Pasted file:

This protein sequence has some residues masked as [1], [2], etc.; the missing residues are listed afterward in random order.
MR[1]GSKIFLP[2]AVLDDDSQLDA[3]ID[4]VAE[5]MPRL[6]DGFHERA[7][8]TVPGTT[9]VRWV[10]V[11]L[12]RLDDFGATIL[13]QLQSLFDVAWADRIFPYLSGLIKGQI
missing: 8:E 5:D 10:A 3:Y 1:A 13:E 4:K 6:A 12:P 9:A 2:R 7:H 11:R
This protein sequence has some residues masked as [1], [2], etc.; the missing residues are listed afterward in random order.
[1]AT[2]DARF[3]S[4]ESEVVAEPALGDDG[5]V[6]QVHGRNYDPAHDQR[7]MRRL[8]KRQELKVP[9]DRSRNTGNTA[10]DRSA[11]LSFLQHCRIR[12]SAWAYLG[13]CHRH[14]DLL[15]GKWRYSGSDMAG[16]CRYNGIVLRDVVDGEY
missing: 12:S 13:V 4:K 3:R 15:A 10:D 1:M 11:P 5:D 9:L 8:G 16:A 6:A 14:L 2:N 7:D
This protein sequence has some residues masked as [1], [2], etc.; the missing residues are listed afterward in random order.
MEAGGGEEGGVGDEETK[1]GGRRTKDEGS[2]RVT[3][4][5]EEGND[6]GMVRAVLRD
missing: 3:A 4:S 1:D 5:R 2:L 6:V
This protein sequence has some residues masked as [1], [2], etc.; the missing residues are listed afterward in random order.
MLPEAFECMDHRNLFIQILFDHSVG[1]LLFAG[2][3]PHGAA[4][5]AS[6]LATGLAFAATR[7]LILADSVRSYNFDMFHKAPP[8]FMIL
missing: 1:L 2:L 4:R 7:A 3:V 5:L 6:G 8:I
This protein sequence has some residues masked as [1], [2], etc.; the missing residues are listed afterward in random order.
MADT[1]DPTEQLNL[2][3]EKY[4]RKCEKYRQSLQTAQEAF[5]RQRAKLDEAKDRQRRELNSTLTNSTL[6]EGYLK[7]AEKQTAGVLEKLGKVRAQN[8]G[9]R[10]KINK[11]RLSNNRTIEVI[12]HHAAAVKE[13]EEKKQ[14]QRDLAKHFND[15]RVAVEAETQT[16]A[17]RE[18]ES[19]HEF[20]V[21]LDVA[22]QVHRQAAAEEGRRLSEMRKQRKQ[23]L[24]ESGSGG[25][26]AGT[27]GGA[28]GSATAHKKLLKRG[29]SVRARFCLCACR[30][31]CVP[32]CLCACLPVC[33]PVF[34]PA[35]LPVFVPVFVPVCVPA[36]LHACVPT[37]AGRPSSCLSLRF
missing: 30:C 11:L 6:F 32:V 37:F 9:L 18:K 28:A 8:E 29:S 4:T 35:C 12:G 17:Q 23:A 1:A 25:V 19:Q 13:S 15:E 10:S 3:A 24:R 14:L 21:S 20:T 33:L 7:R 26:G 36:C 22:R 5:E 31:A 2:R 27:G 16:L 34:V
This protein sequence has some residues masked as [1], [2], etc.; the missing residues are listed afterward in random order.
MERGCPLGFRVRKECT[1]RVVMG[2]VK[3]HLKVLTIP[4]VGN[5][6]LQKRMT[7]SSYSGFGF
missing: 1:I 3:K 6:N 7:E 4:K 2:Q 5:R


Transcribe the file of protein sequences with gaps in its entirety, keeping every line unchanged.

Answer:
This protein sequence has some residues masked as [1], [2], etc.; the missing residues are listed afterward in random order.
MR[1]GSKIFLP[2]AVLDDDSQLDA[3]ID[4]VAE[5]MPRL[6]DGFHERA[7][8]TVPGTT[9]VRWV[10]V[11]L[12]RLDDFGATIL[13]QLQSLFDVAWADRIFPYLSGLIKGQI
missing: 8:E 5:D 10:A 3:Y 1:A 13:E 4:K 6:A 12:P 9:A 2:R 7:H 11:R
This protein sequence has some residues masked as [1], [2], etc.; the missing residues are listed afterward in random order.
[1]AT[2]DARF[3]S[4]ESEVVAEPALGDDG[5]V[6]QVHGRNYDPAHDQR[7]MRRL[8]KRQELKVP[9]DRSRNTGNTA[10]DRSA[11]LSFLQHCRIR[12]SAWAYLG[13]CHRH[14]DLL[15]GKWRYSGSDMAG[16]CRYNGIVLRDVVDGEY
missing: 12:S 13:V 4:K 3:R 15:A 10:D 1:M 11:P 5:D 9:L 8:G 16:A 6:A 14:L 2:N 7:D
This protein sequence has some residues masked as [1], [2], etc.; the missing residues are listed afterward in random order.
MEAGGGEEGGVGDEETK[1]GGRRTKDEGS[2]RVT[3][4][5]EEGND[6]GMVRAVLRD
missing: 3:A 4:S 1:D 5:R 2:L 6:V
This protein sequence has some residues masked as [1], [2], etc.; the missing residues are listed afterward in random order.
MLPEAFECMDHRNLFIQILFDHSVG[1]LLFAG[2][3]PHGAA[4][5]AS[6]LATGLAFAATR[7]LILADSVRSYNFDMFHKAPP[8]FMIL
missing: 1:L 2:L 4:R 7:A 3:V 5:L 6:G 8:I
This protein sequence has some residues masked as [1], [2], etc.; the missing residues are listed afterward in random order.
MADT[1]DPTEQLNL[2][3]EKY[4]RKCEKYRQSLQTAQEAF[5]RQRAKLDEAKDRQRRELNSTLTNSTL[6]EGYLK[7]AEKQTAGVLEKLGKVRAQN[8]G[9]R[10]KINK[11]RLSNNRTIEVI[12]HHAAAVKE[13]EEKKQ[14]QRDLAKHFND[15]RVAVEAETQT[16]A[17]RE[18]ES[19]HEF[20]V[21]LDVA[22]QVHRQAAAEEGRRLSEMRKQRKQ[23]L[24]ESGSGG[25][26]AGT[27]GGA[28]GSATAHKKLLKRG[29]SVRARFCLCACR[30][31]CVP[32]CLCACLPVC[33]PVF[34]PA[35]LPVFVPVFVPVCVPA[36]LHACVPT[37]AGRPSSCLSLRF
missing: 30:C 11:L 6:F 32:V 37:F 9:L 18:K 28:A 8:E 29:S 4:T 35:C 12:G 17:Q 23:A 1:A 25:V 19:Q 13:S 15:E 10:S 3:A 24:R 14:L 21:S 20:T 33:L 7:R 26:G 36:C 22:R 5:E 31:A 2:R 27:G 16:L 34:V
This protein sequence has some residues masked as [1], [2], etc.; the missing residues are listed afterward in random order.
MERGCPLGFRVRKECT[1]RVVMG[2]VK[3]HLKVLTIP[4]VGN[5][6]LQKRMT[7]SSYSGFGF
missing: 1:I 3:K 6:N 7:E 4:K 2:Q 5:R